St Pancras

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There are two saints called Pancras. Both are early in the history of the church, and little is known of them as a result. The name is Greek in origin, meaning 'all-powerful': as well as being an epithet applied to Jesus, it was used as a forename among early Christians.

  • St Pancras of Taormina is the earlier of the two. One legend claims that he and his family travelled from Antioch (in Asia Minor) to Jerusalem, and met Jesus and St Peter. Another says that St Peter sent him on a mission to bring Christianity to the Island of Sicily, making him Bishop of Tauromenium (the modern Taormina). In Sicily, he saved the town of Taormina from destruction by the pagan lord Aquilinus through a miracle. But he was later (in 40 CE) stoned to death by other local pagans. A church in Taormina is dedicated to him (as San Pancrazio), as are others in Sicily and elsewhere.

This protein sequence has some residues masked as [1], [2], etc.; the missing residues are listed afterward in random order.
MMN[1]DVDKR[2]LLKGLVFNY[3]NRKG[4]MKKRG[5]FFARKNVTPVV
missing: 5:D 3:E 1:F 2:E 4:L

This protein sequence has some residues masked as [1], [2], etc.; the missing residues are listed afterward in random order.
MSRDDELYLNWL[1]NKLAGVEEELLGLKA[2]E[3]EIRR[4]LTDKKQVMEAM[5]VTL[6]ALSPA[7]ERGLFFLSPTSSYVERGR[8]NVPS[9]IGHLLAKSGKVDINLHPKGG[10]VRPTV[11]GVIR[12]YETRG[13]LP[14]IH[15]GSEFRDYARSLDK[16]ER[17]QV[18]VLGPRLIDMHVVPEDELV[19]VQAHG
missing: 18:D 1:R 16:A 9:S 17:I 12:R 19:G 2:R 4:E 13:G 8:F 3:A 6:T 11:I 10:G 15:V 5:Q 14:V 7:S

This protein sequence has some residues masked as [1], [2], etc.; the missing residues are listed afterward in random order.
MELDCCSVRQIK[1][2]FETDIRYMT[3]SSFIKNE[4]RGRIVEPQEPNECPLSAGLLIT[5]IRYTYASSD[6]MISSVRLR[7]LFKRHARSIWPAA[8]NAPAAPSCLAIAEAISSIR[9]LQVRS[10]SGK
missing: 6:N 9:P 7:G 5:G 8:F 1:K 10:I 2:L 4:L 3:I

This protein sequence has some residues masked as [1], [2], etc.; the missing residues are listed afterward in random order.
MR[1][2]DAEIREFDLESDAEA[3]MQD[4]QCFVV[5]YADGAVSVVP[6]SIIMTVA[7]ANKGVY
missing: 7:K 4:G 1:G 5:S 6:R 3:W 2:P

• A later martyr, St Pancras of Rome, was beheaded in 304 under the persecutions of Diocletian. He was only 14 years old: he had been brought to Rome by an uncle, after his parents had died around Synnada, also in Asia Minor (modern Turkey). Over his tomb, Pope Symmachus (Pope 498-514) built the Basilica of San Pancrazio, which houses the martyr's head: his other remains are in the Catacombs of St Pancras (also called 'of Ottavilla' the Christian matron who first buried him). This is the saint whose name is given to the London district (and railway station, etc) of St Pancras. There are at least ten other churches dedicated to him in England, relics of him having been sent to England with Saint Augustine of Canterbury by Pope Gregory I (Gregory the Great) (?540-604 CE; Pope 590-604).